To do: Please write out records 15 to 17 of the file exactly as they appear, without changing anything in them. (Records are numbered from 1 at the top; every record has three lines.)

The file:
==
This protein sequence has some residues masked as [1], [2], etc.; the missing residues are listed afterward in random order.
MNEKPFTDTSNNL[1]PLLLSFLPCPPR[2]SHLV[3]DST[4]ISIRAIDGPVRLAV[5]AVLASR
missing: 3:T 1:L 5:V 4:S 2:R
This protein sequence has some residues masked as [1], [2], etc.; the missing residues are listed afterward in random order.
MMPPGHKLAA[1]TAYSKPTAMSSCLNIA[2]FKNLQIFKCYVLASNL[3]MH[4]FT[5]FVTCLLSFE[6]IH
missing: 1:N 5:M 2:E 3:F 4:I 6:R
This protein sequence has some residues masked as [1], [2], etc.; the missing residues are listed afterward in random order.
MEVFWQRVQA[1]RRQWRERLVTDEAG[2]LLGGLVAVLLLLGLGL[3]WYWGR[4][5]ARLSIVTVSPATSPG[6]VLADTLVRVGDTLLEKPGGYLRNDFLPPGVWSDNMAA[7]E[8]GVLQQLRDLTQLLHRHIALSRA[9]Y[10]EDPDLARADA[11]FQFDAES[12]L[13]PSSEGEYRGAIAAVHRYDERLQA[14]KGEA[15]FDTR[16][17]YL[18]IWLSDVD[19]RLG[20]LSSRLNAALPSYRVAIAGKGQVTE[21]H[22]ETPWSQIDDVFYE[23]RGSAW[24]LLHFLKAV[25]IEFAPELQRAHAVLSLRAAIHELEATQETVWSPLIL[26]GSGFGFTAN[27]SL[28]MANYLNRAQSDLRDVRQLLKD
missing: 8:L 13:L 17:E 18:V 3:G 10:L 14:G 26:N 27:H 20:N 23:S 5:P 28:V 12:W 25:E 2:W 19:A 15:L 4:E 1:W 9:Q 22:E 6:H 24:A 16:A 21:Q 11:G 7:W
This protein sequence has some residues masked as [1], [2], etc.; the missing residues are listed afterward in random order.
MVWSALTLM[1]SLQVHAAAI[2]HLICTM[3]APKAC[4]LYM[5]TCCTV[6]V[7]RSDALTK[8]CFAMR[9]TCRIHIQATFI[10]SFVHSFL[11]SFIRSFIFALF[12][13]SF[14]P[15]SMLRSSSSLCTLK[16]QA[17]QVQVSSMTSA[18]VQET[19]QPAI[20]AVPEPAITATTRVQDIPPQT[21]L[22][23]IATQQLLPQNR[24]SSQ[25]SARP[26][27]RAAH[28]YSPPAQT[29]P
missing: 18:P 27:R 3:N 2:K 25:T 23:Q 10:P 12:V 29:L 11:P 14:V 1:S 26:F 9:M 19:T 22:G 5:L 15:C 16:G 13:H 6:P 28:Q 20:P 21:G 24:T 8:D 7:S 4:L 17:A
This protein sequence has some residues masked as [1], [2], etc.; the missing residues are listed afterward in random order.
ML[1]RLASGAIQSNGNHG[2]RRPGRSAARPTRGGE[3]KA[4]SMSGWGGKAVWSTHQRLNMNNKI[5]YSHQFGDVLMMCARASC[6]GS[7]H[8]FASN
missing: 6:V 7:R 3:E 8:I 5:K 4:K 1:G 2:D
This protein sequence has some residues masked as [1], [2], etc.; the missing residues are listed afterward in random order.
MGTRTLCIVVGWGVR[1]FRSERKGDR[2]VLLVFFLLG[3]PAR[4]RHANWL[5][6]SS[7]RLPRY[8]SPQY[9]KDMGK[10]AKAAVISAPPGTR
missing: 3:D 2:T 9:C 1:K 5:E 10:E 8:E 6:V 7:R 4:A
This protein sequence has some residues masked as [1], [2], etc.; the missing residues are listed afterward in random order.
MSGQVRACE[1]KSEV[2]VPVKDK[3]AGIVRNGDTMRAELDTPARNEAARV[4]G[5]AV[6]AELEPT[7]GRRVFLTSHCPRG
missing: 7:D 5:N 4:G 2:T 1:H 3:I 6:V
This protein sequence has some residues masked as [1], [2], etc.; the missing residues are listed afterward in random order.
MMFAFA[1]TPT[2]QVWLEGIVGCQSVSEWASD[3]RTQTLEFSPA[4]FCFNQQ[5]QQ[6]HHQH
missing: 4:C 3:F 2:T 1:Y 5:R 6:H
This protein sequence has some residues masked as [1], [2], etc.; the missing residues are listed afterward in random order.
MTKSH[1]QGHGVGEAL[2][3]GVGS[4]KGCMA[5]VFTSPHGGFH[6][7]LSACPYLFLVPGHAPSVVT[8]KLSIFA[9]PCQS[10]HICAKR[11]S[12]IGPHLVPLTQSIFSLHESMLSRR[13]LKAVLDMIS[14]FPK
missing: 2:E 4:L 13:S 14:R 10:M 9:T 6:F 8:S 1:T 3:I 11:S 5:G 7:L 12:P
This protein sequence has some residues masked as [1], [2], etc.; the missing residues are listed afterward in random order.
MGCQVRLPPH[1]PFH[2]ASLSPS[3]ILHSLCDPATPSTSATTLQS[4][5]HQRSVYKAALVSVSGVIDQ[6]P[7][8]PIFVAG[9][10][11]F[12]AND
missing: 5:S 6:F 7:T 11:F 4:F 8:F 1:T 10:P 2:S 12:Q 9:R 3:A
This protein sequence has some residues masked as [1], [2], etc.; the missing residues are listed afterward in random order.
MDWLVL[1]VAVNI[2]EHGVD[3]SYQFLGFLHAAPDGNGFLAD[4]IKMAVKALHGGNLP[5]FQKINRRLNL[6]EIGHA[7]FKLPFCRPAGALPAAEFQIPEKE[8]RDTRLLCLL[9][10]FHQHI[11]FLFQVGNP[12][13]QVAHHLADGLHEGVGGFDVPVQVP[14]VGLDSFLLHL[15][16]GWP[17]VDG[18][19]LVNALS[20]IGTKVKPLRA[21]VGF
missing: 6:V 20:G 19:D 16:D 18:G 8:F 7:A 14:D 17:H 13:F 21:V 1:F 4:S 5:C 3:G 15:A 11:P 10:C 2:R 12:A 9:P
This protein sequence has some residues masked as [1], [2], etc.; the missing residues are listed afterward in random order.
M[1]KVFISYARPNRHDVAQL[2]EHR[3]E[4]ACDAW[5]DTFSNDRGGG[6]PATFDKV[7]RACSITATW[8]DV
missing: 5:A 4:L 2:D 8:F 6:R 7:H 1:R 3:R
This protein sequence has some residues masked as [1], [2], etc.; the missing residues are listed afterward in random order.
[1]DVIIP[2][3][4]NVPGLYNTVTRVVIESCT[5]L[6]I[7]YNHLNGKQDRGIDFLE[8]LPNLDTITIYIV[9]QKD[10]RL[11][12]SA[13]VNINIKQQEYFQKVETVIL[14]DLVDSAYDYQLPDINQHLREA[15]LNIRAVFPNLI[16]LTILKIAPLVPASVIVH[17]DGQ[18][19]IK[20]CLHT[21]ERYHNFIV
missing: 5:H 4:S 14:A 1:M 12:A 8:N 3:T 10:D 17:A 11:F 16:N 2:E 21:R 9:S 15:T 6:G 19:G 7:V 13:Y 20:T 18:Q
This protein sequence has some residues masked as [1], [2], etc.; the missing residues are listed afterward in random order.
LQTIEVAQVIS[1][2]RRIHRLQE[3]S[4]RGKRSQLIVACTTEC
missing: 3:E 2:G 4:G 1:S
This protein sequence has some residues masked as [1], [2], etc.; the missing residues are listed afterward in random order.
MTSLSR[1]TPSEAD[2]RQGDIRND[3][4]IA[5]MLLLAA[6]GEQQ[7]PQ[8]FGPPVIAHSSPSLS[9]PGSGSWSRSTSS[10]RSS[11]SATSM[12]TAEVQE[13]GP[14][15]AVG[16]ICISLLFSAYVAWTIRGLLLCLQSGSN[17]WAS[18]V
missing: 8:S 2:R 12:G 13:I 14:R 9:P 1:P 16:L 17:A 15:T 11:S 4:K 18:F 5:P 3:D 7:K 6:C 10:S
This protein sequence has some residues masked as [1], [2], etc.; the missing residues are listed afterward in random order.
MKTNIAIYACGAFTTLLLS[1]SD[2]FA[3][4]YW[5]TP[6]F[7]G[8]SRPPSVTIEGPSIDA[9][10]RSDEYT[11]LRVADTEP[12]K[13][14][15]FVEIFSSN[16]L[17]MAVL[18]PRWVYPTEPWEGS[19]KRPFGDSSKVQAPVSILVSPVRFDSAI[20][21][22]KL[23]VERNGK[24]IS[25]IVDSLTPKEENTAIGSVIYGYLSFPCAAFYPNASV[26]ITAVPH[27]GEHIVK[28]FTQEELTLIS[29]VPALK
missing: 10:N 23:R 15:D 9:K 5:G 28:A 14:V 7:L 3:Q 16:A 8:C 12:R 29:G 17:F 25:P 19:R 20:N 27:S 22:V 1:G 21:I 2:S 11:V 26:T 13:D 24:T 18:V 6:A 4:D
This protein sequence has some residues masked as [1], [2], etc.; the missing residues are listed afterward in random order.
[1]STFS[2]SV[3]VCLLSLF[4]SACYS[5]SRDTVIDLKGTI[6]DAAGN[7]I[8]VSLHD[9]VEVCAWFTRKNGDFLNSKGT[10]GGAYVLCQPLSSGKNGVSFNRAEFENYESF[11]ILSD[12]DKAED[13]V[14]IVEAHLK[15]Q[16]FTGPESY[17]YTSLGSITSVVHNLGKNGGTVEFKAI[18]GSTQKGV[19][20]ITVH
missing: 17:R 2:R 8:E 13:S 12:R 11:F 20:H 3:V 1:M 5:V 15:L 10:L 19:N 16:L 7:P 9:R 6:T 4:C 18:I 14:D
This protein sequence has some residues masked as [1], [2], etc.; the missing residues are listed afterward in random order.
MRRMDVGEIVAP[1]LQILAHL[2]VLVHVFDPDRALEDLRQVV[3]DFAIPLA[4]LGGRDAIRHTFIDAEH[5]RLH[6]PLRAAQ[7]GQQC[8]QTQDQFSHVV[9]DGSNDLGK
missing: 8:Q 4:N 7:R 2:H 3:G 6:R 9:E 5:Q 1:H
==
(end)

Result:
This protein sequence has some residues masked as [1], [2], etc.; the missing residues are listed afterward in random order.
MTSLSR[1]TPSEAD[2]RQGDIRND[3][4]IA[5]MLLLAA[6]GEQQ[7]PQ[8]FGPPVIAHSSPSLS[9]PGSGSWSRSTSS[10]RSS[11]SATSM[12]TAEVQE[13]GP[14][15]AVG[16]ICISLLFSAYVAWTIRGLLLCLQSGSN[17]WAS[18]V
missing: 8:S 2:R 12:G 13:I 14:R 9:P 1:P 16:L 17:A 15:T 11:S 4:K 18:F 5:P 3:D 7:K 6:C 10:S
This protein sequence has some residues masked as [1], [2], etc.; the missing residues are listed afterward in random order.
MKTNIAIYACGAFTTLLLS[1]SD[2]FA[3][4]YW[5]TP[6]F[7]G[8]SRPPSVTIEGPSIDA[9][10]RSDEYT[11]LRVADTEP[12]K[13][14][15]FVEIFSSN[16]L[17]MAVL[18]PRWVYPTEPWEGS[19]KRPFGDSSKVQAPVSILVSPVRFDSAI[20][21][22]KL[23]VERNGK[24]IS[25]IVDSLTPKEENTAIGSVIYGYLSFPCAAFYPNASV[26]ITAVPH[27]GEHIVK[28]FTQEELTLIS[29]VPALK
missing: 10:N 23:R 15:D 9:K 5:G 28:A 14:V 7:L 3:Q 16:A 8:C 12:R 29:G 17:F 25:P 19:R 20:N 27:S 22:V 1:G 21:I 2:S 11:V 26:T 13:D 24:T 18:V 6:A 4:D
This protein sequence has some residues masked as [1], [2], etc.; the missing residues are listed afterward in random order.
[1]STFS[2]SV[3]VCLLSLF[4]SACYS[5]SRDTVIDLKGTI[6]DAAGN[7]I[8]VSLHD[9]VEVCAWFTRKNGDFLNSKGT[10]GGAYVLCQPLSSGKNGVSFNRAEFENYESF[11]ILSD[12]DKAED[13]V[14]IVEAHLK[15]Q[16]FTGPESY[17]YTSLGSITSVVHNLGKNGGTVEFKAI[18]GSTQKGV[19][20]ITVH
missing: 17:R 2:R 8:E 13:S 12:R 11:F 20:H 3:V 1:M 5:V 15:L 10:L 19:N 16:L 7:P 9:R 6:T 4:C 18:I 14:D